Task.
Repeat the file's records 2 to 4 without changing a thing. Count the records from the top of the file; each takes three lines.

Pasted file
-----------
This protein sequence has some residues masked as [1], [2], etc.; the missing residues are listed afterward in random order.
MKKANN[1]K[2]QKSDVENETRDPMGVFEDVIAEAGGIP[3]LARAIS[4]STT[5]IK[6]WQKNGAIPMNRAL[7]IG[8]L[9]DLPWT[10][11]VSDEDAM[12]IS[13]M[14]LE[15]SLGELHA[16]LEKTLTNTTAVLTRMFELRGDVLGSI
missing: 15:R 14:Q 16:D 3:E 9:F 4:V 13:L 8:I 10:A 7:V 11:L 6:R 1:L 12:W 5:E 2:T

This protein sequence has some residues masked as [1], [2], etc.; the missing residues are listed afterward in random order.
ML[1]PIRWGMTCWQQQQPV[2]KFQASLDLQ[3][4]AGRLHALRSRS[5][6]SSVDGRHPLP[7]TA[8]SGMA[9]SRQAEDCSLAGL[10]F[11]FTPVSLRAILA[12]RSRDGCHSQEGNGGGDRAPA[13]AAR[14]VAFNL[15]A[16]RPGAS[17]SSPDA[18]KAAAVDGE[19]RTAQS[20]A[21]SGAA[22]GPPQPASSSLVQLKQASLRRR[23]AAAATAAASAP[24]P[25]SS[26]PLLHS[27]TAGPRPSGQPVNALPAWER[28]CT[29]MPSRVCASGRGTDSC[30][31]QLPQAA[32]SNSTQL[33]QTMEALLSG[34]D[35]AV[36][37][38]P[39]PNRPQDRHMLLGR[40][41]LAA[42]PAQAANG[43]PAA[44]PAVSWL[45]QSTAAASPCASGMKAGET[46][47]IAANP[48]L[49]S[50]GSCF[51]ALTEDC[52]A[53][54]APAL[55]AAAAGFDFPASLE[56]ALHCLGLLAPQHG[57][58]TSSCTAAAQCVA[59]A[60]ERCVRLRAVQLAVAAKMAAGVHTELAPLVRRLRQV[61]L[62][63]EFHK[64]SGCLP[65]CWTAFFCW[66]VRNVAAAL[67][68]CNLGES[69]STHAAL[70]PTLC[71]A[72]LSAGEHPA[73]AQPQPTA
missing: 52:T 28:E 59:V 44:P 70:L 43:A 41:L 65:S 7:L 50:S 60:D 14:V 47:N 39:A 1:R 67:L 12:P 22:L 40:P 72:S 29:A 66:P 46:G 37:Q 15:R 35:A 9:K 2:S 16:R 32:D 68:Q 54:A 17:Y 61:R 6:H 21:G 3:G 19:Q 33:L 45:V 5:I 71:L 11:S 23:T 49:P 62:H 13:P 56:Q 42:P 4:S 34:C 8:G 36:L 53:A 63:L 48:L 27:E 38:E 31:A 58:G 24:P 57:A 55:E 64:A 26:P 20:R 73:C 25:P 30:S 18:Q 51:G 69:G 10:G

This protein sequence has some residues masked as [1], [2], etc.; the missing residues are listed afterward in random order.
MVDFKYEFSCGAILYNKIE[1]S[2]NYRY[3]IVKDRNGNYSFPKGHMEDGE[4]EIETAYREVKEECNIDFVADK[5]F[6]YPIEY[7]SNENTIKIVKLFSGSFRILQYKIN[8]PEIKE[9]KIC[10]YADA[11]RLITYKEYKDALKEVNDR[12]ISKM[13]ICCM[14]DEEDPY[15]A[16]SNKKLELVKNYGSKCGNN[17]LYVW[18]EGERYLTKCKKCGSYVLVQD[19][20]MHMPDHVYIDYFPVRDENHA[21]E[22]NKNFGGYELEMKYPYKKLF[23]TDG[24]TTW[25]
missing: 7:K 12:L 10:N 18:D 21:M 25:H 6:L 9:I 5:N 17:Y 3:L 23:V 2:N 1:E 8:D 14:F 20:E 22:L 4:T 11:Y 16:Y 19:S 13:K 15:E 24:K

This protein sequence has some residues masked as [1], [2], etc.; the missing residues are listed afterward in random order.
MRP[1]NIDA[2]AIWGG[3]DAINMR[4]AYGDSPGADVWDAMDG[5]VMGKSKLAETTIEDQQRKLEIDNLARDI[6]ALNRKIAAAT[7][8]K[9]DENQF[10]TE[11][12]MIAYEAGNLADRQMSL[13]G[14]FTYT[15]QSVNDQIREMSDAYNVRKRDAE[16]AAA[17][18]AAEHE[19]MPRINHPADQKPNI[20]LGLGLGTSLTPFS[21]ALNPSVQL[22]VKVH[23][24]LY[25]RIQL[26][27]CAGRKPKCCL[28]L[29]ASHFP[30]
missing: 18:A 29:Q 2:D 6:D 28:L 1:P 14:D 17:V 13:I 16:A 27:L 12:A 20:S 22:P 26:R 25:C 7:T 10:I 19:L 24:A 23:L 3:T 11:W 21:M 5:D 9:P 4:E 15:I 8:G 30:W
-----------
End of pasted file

This protein sequence has some residues masked as [1], [2], etc.; the missing residues are listed afterward in random order.
ML[1]PIRWGMTCWQQQQPV[2]KFQASLDLQ[3][4]AGRLHALRSRS[5][6]SSVDGRHPLP[7]TA[8]SGMA[9]SRQAEDCSLAGL[10]F[11]FTPVSLRAILA[12]RSRDGCHSQEGNGGGDRAPA[13]AAR[14]VAFNL[15]A[16]RPGAS[17]SSPDA[18]KAAAVDGE[19]RTAQS[20]A[21]SGAA[22]GPPQPASSSLVQLKQASLRRR[23]AAAATAAASAP[24]P[25]SS[26]PLLHS[27]TAGPRPSGQPVNALPAWER[28]CT[29]MPSRVCASGRGTDSC[30][31]QLPQAA[32]SNSTQL[33]QTMEALLSG[34]D[35]AV[36][37][38]P[39]PNRPQDRHMLLGR[40][41]LAA[42]PAQAANG[43]PAA[44]PAVSWL[45]QSTAAASPCASGMKAGET[46][47]IAANP[48]L[49]S[50]GSCF[51]ALTEDC[52]A[53][54]APAL[55]AAAAGFDFPASLE[56]ALHCLGLLAPQHG[57][58]TSSCTAAAQCVA[59]A[60]ERCVRLRAVQLAVAAKMAAGVHTELAPLVRRLRQV[61]L[62][63]EFHK[64]SGCLP[65]CWTAFFCW[66]VRNVAAAL[67][68]CNLGES[69]STHAAL[70]PTLC[71]A[72]LSAGEHPA[73]AQPQPTA
missing: 52:T 28:E 59:V 44:P 70:L 43:A 41:L 65:S 7:L 50:S 60:D 14:V 47:N 39:A 1:R 67:L 12:P 22:L 40:P 72:S 29:A 66:P 46:G 37:Q 15:R 35:A 9:K 2:S 16:R 32:D 68:Q 54:A 17:Y 61:R 6:H 21:G 3:G 19:Q 33:L 45:V 5:I 71:L 11:S 23:T 49:P 62:H 13:P 56:Q 42:P 4:S 34:C 8:G 36:L 53:A 63:L 48:L 27:E 38:E 31:A 58:G 24:P 57:A 55:E 64:A 26:P 20:R 73:C 25:P 30:S 18:Q 51:G 69:G 10:G

This protein sequence has some residues masked as [1], [2], etc.; the missing residues are listed afterward in random order.
MVDFKYEFSCGAILYNKIE[1]S[2]NYRY[3]IVKDRNGNYSFPKGHMEDGE[4]EIETAYREVKEECNIDFVADK[5]F[6]YPIEY[7]SNENTIKIVKLFSGSFRILQYKIN[8]PEIKE[9]KIC[10]YADA[11]RLITYKEYKDALKEVNDR[12]ISKM[13]ICCM[14]DEEDPY[15]A[16]SNKKLELVKNYGSKCGNN[17]LYVW[18]EGERYLTKCKKCGSYVLVQD[19][20]MHMPDHVYIDYFPVRDENHA[21]E[22]NKNFGGYELEMKYPYKKLF[23]TDG[24]TTW[25]
missing: 7:K 12:L 10:N 18:D 21:M 25:H 6:L 9:I 5:N 17:Y 3:L 23:V 2:N 1:E 8:D 14:F 20:E 22:L 4:T 11:Y 16:Y 19:S 13:K 15:E 24:K

This protein sequence has some residues masked as [1], [2], etc.; the missing residues are listed afterward in random order.
MRP[1]NIDA[2]AIWGG[3]DAINMR[4]AYGDSPGADVWDAMDG[5]VMGKSKLAETTIEDQQRKLEIDNLARDI[6]ALNRKIAAAT[7][8]K[9]DENQF[10]TE[11][12]MIAYEAGNLADRQMSL[13]G[14]FTYT[15]QSVNDQIREMSDAYNVRKRDAE[16]AAA[17][18]AAEHE[19]MPRINHPADQKPNI[20]LGLGLGTSLTPFS[21]ALNPSVQL[22]VKVH[23][24]LY[25]RIQL[26][27]CAGRKPKCCL[28]L[29]ASHFP[30]
missing: 18:A 29:Q 2:D 6:D 28:L 1:P 14:D 17:V 13:I 16:A 27:L 12:A 20:S 22:P 26:R 25:C 7:T 10:I 19:L 24:A 23:L 3:T 11:W 21:M 5:D 9:P 4:E 15:I 8:G 30:W